Hong Kong The Chinese scientist, who is an ethical storm, goes beyond what he claims to be the world's first genetically modified children on Wednesday said he was proud of his work and discovered that a new volunteer was standing as part of the study. He received Jiangxi, a associate professor at the University of Science and Technology in the South University of Science and Technology in Shenzhen, China, attended by the 700th Human Genome Editorial Summit at the University of Hong Kong.
"In this case, I feel proud, I feel proud," he said, when it was challenged by several participants in the conference.
"This study is presented in a scientific journal for review," he said. He does not change the magazine and said his university was not aware of his research.
He, who said that his work was self-financed, expressed concern about the fact that the study was carried out secretly, explaining that he had engaged in scientific circles over the last three years.
On the video this week, he said he used gene-enhancement technology known as CRISPR-Cas9 to change the embryonic genes of girls born this month.
He said that genetic editing would help protect girls from infecting HIV, the virus that causes AIDS.
But scientists and the Chinese government have condemned the work that he said he had taken, and the hospital associated with his study claimed that its ethical confirmation was fake.
Moderator of the conference, Robin Lovell-Biede, said that the organizers of the summit did not know about the story until it was released this week.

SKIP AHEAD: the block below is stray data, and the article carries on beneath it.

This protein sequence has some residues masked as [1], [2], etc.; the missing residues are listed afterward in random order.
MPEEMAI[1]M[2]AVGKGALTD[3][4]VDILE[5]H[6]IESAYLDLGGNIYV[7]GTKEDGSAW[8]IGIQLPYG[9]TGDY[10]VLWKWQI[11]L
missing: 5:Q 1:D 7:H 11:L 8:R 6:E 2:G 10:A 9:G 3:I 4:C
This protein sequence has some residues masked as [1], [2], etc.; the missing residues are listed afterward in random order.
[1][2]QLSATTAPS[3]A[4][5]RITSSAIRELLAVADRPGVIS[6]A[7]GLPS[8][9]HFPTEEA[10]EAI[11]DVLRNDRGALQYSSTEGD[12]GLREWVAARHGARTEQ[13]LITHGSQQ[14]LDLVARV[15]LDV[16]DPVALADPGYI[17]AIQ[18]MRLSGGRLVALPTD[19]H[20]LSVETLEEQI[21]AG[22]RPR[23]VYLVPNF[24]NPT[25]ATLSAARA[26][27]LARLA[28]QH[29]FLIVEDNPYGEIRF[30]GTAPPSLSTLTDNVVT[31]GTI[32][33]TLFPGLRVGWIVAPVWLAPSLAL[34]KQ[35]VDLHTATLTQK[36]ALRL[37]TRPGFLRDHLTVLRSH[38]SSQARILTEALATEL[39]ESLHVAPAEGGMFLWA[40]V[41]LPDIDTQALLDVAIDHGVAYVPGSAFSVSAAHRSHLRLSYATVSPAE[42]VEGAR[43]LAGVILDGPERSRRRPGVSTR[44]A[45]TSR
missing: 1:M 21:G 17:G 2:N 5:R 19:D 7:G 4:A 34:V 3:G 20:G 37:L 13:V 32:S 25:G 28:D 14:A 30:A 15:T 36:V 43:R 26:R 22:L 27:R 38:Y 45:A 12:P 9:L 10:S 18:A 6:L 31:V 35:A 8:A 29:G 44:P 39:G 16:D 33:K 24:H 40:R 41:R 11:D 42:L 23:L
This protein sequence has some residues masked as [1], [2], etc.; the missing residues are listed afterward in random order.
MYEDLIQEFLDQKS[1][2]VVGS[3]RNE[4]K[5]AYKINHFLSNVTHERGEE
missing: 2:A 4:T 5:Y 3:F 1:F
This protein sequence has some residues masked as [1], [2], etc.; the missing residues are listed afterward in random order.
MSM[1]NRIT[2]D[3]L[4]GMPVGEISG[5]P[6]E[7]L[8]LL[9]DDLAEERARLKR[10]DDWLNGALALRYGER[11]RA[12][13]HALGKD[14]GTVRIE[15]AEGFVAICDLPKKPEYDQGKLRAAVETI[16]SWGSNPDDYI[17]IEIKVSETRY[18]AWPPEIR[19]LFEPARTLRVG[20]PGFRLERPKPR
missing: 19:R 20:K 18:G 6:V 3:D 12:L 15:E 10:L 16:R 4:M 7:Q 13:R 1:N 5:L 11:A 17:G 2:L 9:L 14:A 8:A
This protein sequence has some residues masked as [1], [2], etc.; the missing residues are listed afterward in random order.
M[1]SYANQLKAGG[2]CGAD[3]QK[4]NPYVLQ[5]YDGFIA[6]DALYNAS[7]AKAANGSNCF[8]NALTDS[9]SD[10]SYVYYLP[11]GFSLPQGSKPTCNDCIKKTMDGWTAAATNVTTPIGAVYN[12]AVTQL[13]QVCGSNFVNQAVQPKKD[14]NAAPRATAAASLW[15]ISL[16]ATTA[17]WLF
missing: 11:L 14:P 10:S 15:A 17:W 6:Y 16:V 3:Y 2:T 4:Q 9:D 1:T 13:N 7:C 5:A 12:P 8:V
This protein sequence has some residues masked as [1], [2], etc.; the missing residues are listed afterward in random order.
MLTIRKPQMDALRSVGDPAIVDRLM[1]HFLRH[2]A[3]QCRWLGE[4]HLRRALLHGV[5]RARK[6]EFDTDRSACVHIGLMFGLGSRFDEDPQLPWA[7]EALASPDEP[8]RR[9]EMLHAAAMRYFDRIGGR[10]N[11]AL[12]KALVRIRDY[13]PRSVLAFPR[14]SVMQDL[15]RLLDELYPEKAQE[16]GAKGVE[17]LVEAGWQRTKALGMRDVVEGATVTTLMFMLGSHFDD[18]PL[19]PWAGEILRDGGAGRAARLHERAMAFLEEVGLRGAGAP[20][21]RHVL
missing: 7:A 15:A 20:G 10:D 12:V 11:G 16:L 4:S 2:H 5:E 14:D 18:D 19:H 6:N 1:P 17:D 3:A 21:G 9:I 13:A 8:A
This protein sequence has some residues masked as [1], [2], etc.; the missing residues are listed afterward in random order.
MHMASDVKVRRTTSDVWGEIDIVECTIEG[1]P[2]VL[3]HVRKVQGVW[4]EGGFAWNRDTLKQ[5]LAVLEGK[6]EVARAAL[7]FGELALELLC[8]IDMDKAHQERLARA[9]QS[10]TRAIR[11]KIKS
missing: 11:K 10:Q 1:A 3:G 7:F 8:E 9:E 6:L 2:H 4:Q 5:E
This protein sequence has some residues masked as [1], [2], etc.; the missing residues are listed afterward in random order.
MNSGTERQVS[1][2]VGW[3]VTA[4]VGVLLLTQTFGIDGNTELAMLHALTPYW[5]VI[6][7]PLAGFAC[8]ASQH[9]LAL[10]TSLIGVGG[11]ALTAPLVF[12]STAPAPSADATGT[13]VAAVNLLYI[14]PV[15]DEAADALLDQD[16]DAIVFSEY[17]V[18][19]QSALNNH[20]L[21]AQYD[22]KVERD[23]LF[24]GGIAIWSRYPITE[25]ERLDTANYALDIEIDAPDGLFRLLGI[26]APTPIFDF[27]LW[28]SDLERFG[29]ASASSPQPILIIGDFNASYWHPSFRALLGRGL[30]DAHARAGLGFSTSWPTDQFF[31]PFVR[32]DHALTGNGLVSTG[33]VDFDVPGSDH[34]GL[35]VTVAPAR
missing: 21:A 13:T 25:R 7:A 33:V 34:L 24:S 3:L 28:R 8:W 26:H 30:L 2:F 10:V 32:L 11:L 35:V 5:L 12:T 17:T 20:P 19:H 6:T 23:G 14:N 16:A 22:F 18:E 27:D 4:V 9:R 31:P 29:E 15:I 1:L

CRISPR-Cas9 is a technology that enables scientists to essentially cut out and paste DNA, increasing the hope of genetic remedy for the disease. However, there are safety and ethical concerns.
The Chinese association Cell Biology on Tuesday strongly condemned the use of any gene for human embryos for reproductive purposes and said it was in contradiction with Chinese law and medical ethics.
More than 100 scientists, most of China, said in an open letter Tuesday that using CRISPR-Cas9 technology to edit human embryonic genes was dangerous and unwarranted. "The Pandora's box is open," they said.
His research focuses on genomic sequencing technology, bioinformatics and genome editing, according to his biography Summit site.
He received his Ph.D. from Rice University in Houston, Texas, and worked as a postdoctoral researcher at the Stefan Quake Laboratory at Stanford University.
He, who said he was against gene improvement, said that eight pairs were originally included in his study, but one skipped. The criteria required the father to be HIV positive and the mother to be HIV negative.
David Baltimore, Emmeritus President; Robert Andrews Millikan, Professor of Biology, spoke in response to his speech saying that it was irresponsible that it continued until safety issues were correct.
"I do not think this has been a transparent process. I just learned about it after it happened and the children were born," he said.
He told Jiankai that his results could be used for millions with specific illnesses. He said he would monitor two newborns for the next 18 years and hopes that they will continue to support further monitoring.
Shenzhen Harmonicare Medical Holdings Limited, the media reported as involved in its project, sought to move away, indicating that the hospital had never participated in any operation involving gene-modified infants and no related delivery.
A statement released on Tuesday in the Hong Kong Stock Exchange stated that the Prime Ministers indicated that the signatures of the application form distributed on the Internet were "suspected to be fake and there was no proper meeting of the hospital's medical ethics committee with the fact that it was happening."